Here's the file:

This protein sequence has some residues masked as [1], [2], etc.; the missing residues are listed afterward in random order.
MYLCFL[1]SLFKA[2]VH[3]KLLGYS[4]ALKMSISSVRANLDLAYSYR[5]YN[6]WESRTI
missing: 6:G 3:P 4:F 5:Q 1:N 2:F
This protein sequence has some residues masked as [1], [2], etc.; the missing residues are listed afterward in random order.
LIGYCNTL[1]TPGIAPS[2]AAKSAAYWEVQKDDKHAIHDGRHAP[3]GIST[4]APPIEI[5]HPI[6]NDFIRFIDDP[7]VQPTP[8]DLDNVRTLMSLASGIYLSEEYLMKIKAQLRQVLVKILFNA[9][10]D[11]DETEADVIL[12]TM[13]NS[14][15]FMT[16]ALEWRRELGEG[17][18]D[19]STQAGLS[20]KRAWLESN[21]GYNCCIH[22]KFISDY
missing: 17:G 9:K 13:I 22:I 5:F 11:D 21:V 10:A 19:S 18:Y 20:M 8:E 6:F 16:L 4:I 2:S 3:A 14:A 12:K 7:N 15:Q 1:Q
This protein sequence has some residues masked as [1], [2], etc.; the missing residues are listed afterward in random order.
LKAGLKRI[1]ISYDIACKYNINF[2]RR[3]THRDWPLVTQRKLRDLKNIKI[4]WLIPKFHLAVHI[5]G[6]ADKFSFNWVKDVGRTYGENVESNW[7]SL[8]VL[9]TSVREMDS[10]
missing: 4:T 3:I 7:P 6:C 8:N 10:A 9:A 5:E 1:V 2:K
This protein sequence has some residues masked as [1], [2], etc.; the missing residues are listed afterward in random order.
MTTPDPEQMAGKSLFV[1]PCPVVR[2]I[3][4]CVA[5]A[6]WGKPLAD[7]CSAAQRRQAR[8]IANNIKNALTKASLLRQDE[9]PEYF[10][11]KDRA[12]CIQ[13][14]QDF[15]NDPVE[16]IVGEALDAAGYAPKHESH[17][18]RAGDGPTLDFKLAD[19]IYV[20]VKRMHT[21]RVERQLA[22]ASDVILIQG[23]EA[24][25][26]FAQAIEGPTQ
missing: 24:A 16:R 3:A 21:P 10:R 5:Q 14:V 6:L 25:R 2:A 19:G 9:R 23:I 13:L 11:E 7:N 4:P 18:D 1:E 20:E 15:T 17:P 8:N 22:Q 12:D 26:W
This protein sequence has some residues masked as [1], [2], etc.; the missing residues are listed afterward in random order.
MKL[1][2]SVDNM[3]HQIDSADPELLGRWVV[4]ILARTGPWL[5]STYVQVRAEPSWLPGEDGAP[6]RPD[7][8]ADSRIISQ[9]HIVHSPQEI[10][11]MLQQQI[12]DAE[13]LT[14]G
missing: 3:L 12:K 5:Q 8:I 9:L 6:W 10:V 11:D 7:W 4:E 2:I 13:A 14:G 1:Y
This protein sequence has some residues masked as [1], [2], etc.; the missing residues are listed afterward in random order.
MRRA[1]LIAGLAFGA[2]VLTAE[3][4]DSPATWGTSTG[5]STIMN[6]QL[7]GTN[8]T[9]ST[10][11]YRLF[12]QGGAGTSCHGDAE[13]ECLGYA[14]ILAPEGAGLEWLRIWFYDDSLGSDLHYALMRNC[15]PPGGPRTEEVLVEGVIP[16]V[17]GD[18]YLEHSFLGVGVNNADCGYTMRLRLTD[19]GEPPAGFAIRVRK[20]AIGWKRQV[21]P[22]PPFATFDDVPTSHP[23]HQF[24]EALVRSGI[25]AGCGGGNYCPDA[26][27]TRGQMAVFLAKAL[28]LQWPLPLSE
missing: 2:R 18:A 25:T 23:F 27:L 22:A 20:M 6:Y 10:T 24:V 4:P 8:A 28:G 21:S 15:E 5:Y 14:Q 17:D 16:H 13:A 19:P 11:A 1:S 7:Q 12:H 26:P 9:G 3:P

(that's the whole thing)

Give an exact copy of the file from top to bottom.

This protein sequence has some residues masked as [1], [2], etc.; the missing residues are listed afterward in random order.
MYLCFL[1]SLFKA[2]VH[3]KLLGYS[4]ALKMSISSVRANLDLAYSYR[5]YN[6]WESRTI
missing: 6:G 3:P 4:F 5:Q 1:N 2:F
This protein sequence has some residues masked as [1], [2], etc.; the missing residues are listed afterward in random order.
LIGYCNTL[1]TPGIAPS[2]AAKSAAYWEVQKDDKHAIHDGRHAP[3]GIST[4]APPIEI[5]HPI[6]NDFIRFIDDP[7]VQPTP[8]DLDNVRTLMSLASGIYLSEEYLMKIKAQLRQVLVKILFNA[9][10]D[11]DETEADVIL[12]TM[13]NS[14][15]FMT[16]ALEWRRELGEG[17][18]D[19]STQAGLS[20]KRAWLESN[21]GYNCCIH[22]KFISDY
missing: 17:G 9:K 13:I 22:I 5:F 11:D 21:V 10:A 19:S 18:Y 20:M 8:E 6:F 16:L 4:I 2:S 3:A 14:A 12:K 7:N 15:Q 1:Q
This protein sequence has some residues masked as [1], [2], etc.; the missing residues are listed afterward in random order.
LKAGLKRI[1]ISYDIACKYNINF[2]RR[3]THRDWPLVTQRKLRDLKNIKI[4]WLIPKFHLAVHI[5]G[6]ADKFSFNWVKDVGRTYGENVESNW[7]SL[8]VL[9]TSVREMDS[10]
missing: 4:T 3:I 7:P 6:C 8:N 10:A 9:A 5:E 1:V 2:K
This protein sequence has some residues masked as [1], [2], etc.; the missing residues are listed afterward in random order.
MTTPDPEQMAGKSLFV[1]PCPVVR[2]I[3][4]CVA[5]A[6]WGKPLAD[7]CSAAQRRQAR[8]IANNIKNALTKASLLRQDE[9]PEYF[10][11]KDRA[12]CIQ[13][14]QDF[15]NDPVE[16]IVGEALDAAGYAPKHESH[17][18]RAGDGPTLDFKLAD[19]IYV[20]VKRMHT[21]RVERQLA[22]ASDVILIQG[23]EA[24][25][26]FAQAIEGPTQ
missing: 24:A 16:R 3:A 21:P 10:R 5:Q 14:V 6:L 25:R 2:A 19:G 9:R 23:I 13:L 11:E 7:N 4:P 18:D 1:E 20:E 15:T 17:P 8:N 22:Q 12:D 26:W
This protein sequence has some residues masked as [1], [2], etc.; the missing residues are listed afterward in random order.
MKL[1][2]SVDNM[3]HQIDSADPELLGRWVV[4]ILARTGPWL[5]STYVQVRAEPSWLPGEDGAP[6]RPD[7][8]ADSRIISQ[9]HIVHSPQEI[10][11]MLQQQI[12]DAE[13]LT[14]G
missing: 3:L 12:K 5:Q 8:I 9:L 6:W 10:V 11:D 7:W 4:E 2:I 13:A 14:G 1:Y
This protein sequence has some residues masked as [1], [2], etc.; the missing residues are listed afterward in random order.
MRRA[1]LIAGLAFGA[2]VLTAE[3][4]DSPATWGTSTG[5]STIMN[6]QL[7]GTN[8]T[9]ST[10][11]YRLF[12]QGGAGTSCHGDAE[13]ECLGYA[14]ILAPEGAGLEWLRIWFYDDSLGSDLHYALMRNC[15]PPGGPRTEEVLVEGVIP[16]V[17]GD[18]YLEHSFLGVGVNNADCGYTMRLRLTD[19]GEPPAGFAIRVRK[20]AIGWKRQV[21]P[22]PPFATFDDVPTSHP[23]HQF[24]EALVRSGI[25]AGCGGGNYCPDA[26][27]TRGQMAVFLAKAL[28]LQWPLPLSE
missing: 2:R 18:A 25:T 23:F 27:L 22:A 20:M 6:Y 10:T 24:V 4:P 8:A 28:G 21:S 15:E 5:Y 14:Q 17:D 16:H 13:A 19:P 11:A 1:S 7:Q 12:H 26:P 9:G 3:P